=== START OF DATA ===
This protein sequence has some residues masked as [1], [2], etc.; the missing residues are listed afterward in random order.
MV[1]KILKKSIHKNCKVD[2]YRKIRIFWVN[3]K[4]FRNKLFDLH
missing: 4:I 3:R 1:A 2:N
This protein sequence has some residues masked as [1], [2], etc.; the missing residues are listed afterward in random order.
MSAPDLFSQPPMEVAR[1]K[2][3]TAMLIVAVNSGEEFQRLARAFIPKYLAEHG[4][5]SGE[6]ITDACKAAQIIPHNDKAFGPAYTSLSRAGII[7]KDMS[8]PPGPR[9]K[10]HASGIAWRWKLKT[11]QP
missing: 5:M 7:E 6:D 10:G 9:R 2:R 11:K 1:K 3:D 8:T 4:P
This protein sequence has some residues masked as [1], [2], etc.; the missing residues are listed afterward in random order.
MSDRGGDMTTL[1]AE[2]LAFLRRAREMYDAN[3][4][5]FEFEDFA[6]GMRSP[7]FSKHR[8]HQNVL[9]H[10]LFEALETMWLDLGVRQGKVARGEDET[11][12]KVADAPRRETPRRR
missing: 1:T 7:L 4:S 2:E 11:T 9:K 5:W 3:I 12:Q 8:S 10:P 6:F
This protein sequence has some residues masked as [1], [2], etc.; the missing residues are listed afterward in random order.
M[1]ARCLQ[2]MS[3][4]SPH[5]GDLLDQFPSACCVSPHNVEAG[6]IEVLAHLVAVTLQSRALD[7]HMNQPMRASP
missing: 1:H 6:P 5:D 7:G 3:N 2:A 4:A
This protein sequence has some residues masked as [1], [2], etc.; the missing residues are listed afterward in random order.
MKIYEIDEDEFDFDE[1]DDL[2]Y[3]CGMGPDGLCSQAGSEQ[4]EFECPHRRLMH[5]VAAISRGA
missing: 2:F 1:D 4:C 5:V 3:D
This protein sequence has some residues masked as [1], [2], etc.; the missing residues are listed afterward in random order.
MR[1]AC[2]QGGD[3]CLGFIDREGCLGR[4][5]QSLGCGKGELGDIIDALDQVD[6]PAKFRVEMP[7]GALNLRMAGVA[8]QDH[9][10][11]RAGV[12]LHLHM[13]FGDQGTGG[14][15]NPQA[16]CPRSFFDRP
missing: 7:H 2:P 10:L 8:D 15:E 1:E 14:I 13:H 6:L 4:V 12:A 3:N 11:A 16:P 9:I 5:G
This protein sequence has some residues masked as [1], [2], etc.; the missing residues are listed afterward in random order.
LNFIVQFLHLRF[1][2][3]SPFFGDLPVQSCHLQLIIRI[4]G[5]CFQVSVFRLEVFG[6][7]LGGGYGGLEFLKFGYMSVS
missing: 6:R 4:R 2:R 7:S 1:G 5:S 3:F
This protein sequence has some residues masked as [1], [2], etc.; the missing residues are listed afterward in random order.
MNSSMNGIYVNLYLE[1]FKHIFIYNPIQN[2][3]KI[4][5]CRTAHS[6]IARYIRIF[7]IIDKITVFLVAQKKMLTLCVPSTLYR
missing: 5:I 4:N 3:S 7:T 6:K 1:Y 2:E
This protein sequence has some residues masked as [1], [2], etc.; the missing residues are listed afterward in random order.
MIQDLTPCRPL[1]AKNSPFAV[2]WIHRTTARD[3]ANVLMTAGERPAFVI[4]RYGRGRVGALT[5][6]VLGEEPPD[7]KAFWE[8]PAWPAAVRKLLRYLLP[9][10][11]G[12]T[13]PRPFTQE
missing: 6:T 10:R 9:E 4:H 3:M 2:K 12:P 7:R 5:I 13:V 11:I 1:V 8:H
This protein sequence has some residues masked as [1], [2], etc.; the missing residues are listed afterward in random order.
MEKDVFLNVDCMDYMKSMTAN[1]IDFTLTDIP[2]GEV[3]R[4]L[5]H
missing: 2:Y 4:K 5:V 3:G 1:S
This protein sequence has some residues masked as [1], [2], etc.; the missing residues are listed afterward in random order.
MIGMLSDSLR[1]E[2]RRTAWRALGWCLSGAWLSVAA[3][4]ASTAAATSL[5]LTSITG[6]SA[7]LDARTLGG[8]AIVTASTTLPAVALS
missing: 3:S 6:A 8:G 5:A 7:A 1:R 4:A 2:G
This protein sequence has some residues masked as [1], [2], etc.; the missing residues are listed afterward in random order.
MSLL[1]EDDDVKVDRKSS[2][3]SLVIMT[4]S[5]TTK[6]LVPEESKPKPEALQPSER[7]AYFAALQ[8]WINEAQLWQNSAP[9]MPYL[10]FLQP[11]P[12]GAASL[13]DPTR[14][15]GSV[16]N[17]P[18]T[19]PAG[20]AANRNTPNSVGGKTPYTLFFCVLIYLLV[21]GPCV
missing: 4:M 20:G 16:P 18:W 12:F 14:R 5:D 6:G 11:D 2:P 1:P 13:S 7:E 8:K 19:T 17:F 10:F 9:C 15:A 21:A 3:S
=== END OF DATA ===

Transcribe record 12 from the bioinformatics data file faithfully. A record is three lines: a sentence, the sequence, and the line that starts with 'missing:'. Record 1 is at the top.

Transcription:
This protein sequence has some residues masked as [1], [2], etc.; the missing residues are listed afterward in random order.
MSLL[1]EDDDVKVDRKSS[2][3]SLVIMT[4]S[5]TTK[6]LVPEESKPKPEALQPSER[7]AYFAALQ[8]WINEAQLWQNSAP[9]MPYL[10]FLQP[11]P[12]GAASL[13]DPTR[14][15]GSV[16]N[17]P[18]T[19]PAG[20]AANRNTPNSVGGKTPYTLFFCVLIYLLV[21]GPCV
missing: 4:M 20:G 16:P 18:W 12:F 14:R 5:D 6:G 11:D 2:P 1:P 13:S 7:E 8:K 19:T 17:F 10:F 9:C 15:A 21:A 3:S